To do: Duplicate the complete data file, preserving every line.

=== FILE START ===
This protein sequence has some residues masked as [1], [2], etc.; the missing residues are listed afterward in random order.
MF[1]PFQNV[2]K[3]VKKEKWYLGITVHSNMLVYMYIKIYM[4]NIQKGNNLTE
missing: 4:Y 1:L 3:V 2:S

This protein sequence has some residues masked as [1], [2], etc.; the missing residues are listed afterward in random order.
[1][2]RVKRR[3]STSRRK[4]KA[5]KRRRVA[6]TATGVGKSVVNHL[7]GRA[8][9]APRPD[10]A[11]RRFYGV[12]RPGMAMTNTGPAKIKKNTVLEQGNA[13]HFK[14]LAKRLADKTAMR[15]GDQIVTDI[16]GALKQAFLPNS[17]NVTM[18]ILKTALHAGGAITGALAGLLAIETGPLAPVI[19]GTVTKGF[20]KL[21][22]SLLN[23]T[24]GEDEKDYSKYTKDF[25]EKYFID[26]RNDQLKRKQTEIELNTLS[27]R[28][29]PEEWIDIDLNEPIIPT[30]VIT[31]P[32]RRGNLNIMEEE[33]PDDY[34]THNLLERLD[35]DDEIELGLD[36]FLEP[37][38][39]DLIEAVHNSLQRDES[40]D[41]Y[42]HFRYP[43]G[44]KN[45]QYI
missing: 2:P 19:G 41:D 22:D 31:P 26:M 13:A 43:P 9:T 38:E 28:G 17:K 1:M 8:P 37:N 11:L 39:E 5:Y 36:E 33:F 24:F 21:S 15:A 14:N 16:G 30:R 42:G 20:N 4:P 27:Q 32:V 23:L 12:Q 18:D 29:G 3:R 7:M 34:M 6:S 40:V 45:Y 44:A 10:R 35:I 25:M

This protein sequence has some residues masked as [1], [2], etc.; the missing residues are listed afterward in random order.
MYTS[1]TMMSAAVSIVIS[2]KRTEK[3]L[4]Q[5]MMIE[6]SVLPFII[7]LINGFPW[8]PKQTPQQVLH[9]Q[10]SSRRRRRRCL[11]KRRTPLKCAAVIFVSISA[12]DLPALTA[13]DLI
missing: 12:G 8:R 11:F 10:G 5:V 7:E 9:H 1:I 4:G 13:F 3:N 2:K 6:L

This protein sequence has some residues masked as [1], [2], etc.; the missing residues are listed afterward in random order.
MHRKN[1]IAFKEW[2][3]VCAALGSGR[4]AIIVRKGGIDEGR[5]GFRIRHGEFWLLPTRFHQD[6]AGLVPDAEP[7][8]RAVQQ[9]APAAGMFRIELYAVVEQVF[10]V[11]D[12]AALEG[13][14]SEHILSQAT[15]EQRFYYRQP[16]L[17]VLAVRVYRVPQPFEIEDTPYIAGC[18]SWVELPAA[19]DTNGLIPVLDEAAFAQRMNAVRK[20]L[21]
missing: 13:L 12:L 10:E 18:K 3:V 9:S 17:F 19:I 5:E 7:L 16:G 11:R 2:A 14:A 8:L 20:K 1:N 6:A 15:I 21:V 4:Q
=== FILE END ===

This protein sequence has some residues masked as [1], [2], etc.; the missing residues are listed afterward in random order.
MF[1]PFQNV[2]K[3]VKKEKWYLGITVHSNMLVYMYIKIYM[4]NIQKGNNLTE
missing: 4:Y 1:L 3:V 2:S

This protein sequence has some residues masked as [1], [2], etc.; the missing residues are listed afterward in random order.
[1][2]RVKRR[3]STSRRK[4]KA[5]KRRRVA[6]TATGVGKSVVNHL[7]GRA[8][9]APRPD[10]A[11]RRFYGV[12]RPGMAMTNTGPAKIKKNTVLEQGNA[13]HFK[14]LAKRLADKTAMR[15]GDQIVTDI[16]GALKQAFLPNS[17]NVTM[18]ILKTALHAGGAITGALAGLLAIETGPLAPVI[19]GTVTKGF[20]KL[21][22]SLLN[23]T[24]GEDEKDYSKYTKDF[25]EKYFID[26]RNDQLKRKQTEIELNTLS[27]R[28][29]PEEWIDIDLNEPIIPT[30]VIT[31]P[32]RRGNLNIMEEE[33]PDDY[34]THNLLERLD[35]DDEIELGLD[36]FLEP[37][38][39]DLIEAVHNSLQRDES[40]D[41]Y[42]HFRYP[43]G[44]KN[45]QYI
missing: 2:P 19:G 41:D 22:D 31:P 26:M 13:A 43:P 9:T 38:E 28:G 17:K 1:M 8:P 37:N 11:L 39:E 5:Y 36:E 33:F 24:F 21:S 15:A 14:N 16:G 30:R 42:G 20:N 4:P 27:Q 32:V 23:L 12:Q 18:D 29:G 3:R 7:M 34:M 6:S 40:V 45:Y 44:A 10:R 35:I 25:M

This protein sequence has some residues masked as [1], [2], etc.; the missing residues are listed afterward in random order.
MYTS[1]TMMSAAVSIVIS[2]KRTEK[3]L[4]Q[5]MMIE[6]SVLPFII[7]LINGFPW[8]PKQTPQQVLH[9]Q[10]SSRRRRRRCL[11]KRRTPLKCAAVIFVSISA[12]DLPALTA[13]DLI
missing: 12:G 8:R 11:F 10:G 5:V 7:E 9:H 1:I 4:G 13:F 3:N 2:K 6:L

This protein sequence has some residues masked as [1], [2], etc.; the missing residues are listed afterward in random order.
MHRKN[1]IAFKEW[2][3]VCAALGSGR[4]AIIVRKGGIDEGR[5]GFRIRHGEFWLLPTRFHQD[6]AGLVPDAEP[7][8]RAVQQ[9]APAAGMFRIELYAVVEQVF[10]V[11]D[12]AALEG[13][14]SEHILSQAT[15]EQRFYYRQP[16]L[17]VLAVRVYRVPQPFEIEDTPYIAGC[18]SWVELPAA[19]DTNGLIPVLDEAAFAQRMNAVRK[20]L[21]
missing: 13:L 12:L 10:E 18:K 3:V 9:S 17:F 19:I 5:E 7:L 16:G 11:R 2:A 14:A 8:L 20:K 1:N 6:A 15:I 21:V 4:Q